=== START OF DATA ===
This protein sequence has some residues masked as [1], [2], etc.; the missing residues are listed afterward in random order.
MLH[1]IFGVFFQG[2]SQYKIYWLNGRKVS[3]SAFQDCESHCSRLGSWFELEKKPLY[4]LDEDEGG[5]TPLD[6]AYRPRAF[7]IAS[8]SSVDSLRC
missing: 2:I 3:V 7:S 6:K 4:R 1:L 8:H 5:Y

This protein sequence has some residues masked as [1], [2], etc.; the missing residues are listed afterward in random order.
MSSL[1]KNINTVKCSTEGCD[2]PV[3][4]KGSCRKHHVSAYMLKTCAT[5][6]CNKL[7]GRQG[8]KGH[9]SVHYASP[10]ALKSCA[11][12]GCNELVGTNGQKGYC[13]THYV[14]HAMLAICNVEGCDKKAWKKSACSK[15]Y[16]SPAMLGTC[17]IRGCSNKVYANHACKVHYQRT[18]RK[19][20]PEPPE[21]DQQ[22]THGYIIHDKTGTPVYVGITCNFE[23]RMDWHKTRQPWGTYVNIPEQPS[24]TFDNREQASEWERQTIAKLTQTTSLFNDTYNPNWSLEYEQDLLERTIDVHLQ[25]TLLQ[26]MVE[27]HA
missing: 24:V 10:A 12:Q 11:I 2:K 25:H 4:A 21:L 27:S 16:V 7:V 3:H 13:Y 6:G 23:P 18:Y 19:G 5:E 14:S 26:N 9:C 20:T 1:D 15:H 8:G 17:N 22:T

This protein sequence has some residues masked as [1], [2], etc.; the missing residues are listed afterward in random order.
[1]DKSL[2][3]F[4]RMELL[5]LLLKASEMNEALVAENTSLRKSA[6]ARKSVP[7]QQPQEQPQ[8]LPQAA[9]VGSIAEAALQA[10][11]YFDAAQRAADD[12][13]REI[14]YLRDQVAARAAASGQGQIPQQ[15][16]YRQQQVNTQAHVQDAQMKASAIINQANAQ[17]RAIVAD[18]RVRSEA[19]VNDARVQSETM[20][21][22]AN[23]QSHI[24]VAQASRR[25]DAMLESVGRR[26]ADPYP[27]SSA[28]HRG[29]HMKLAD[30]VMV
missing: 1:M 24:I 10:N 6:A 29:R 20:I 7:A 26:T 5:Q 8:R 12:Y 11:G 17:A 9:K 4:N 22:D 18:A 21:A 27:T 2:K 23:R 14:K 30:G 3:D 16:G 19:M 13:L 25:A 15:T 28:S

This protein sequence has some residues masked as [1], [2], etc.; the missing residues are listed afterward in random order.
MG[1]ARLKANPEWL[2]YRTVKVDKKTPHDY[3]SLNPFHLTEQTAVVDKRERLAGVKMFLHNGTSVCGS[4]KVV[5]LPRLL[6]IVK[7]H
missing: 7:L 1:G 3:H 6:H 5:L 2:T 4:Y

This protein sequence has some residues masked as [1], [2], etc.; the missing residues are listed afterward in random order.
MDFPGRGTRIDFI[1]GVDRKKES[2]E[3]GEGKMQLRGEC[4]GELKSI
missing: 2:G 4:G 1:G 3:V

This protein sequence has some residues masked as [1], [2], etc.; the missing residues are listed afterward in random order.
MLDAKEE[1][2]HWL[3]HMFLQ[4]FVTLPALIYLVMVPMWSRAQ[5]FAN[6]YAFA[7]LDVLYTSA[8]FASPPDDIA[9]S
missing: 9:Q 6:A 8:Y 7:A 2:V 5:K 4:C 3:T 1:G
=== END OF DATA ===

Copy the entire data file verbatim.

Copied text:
This protein sequence has some residues masked as [1], [2], etc.; the missing residues are listed afterward in random order.
MLH[1]IFGVFFQG[2]SQYKIYWLNGRKVS[3]SAFQDCESHCSRLGSWFELEKKPLY[4]LDEDEGG[5]TPLD[6]AYRPRAF[7]IAS[8]SSVDSLRC
missing: 2:I 3:V 7:S 6:K 4:R 1:L 8:H 5:Y

This protein sequence has some residues masked as [1], [2], etc.; the missing residues are listed afterward in random order.
MSSL[1]KNINTVKCSTEGCD[2]PV[3][4]KGSCRKHHVSAYMLKTCAT[5][6]CNKL[7]GRQG[8]KGH[9]SVHYASP[10]ALKSCA[11][12]GCNELVGTNGQKGYC[13]THYV[14]HAMLAICNVEGCDKKAWKKSACSK[15]Y[16]SPAMLGTC[17]IRGCSNKVYANHACKVHYQRT[18]RK[19][20]PEPPE[21]DQQ[22]THGYIIHDKTGTPVYVGITCNFE[23]RMDWHKTRQPWGTYVNIPEQPS[24]TFDNREQASEWERQTIAKLTQTTSLFNDTYNPNWSLEYEQDLLERTIDVHLQ[25]TLLQ[26]MVE[27]HA
missing: 24:V 10:A 12:Q 11:I 2:K 25:H 4:A 21:L 27:S 16:V 7:V 3:H 13:Y 6:G 23:P 18:Y 19:G 5:E 14:S 26:N 9:C 20:T 1:D 15:H 8:G 17:N 22:T

This protein sequence has some residues masked as [1], [2], etc.; the missing residues are listed afterward in random order.
[1]DKSL[2][3]F[4]RMELL[5]LLLKASEMNEALVAENTSLRKSA[6]ARKSVP[7]QQPQEQPQ[8]LPQAA[9]VGSIAEAALQA[10][11]YFDAAQRAADD[12][13]REI[14]YLRDQVAARAAASGQGQIPQQ[15][16]YRQQQVNTQAHVQDAQMKASAIINQANAQ[17]RAIVAD[18]RVRSEA[19]VNDARVQSETM[20][21][22]AN[23]QSHI[24]VAQASRR[25]DAMLESVGRR[26]ADPYP[27]SSA[28]HRG[29]HMKLAD[30]VMV
missing: 1:M 24:I 10:N 6:A 29:R 20:I 7:A 26:T 5:Q 8:R 12:Y 11:G 17:A 9:K 4:N 22:D 18:A 21:A 27:T 2:K 23:R 14:K 30:G 3:D 16:G 19:M 13:L 25:A 15:T 28:S

This protein sequence has some residues masked as [1], [2], etc.; the missing residues are listed afterward in random order.
MG[1]ARLKANPEWL[2]YRTVKVDKKTPHDY[3]SLNPFHLTEQTAVVDKRERLAGVKMFLHNGTSVCGS[4]KVV[5]LPRLL[6]IVK[7]H
missing: 7:L 1:G 3:H 6:H 5:L 2:T 4:Y

This protein sequence has some residues masked as [1], [2], etc.; the missing residues are listed afterward in random order.
MDFPGRGTRIDFI[1]GVDRKKES[2]E[3]GEGKMQLRGEC[4]GELKSI
missing: 2:G 4:G 1:G 3:V

This protein sequence has some residues masked as [1], [2], etc.; the missing residues are listed afterward in random order.
MLDAKEE[1][2]HWL[3]HMFLQ[4]FVTLPALIYLVMVPMWSRAQ[5]FAN[6]YAFA[7]LDVLYTSA[8]FASPPDDIA[9]S
missing: 9:Q 6:A 8:Y 7:A 2:V 5:K 4:C 3:T 1:G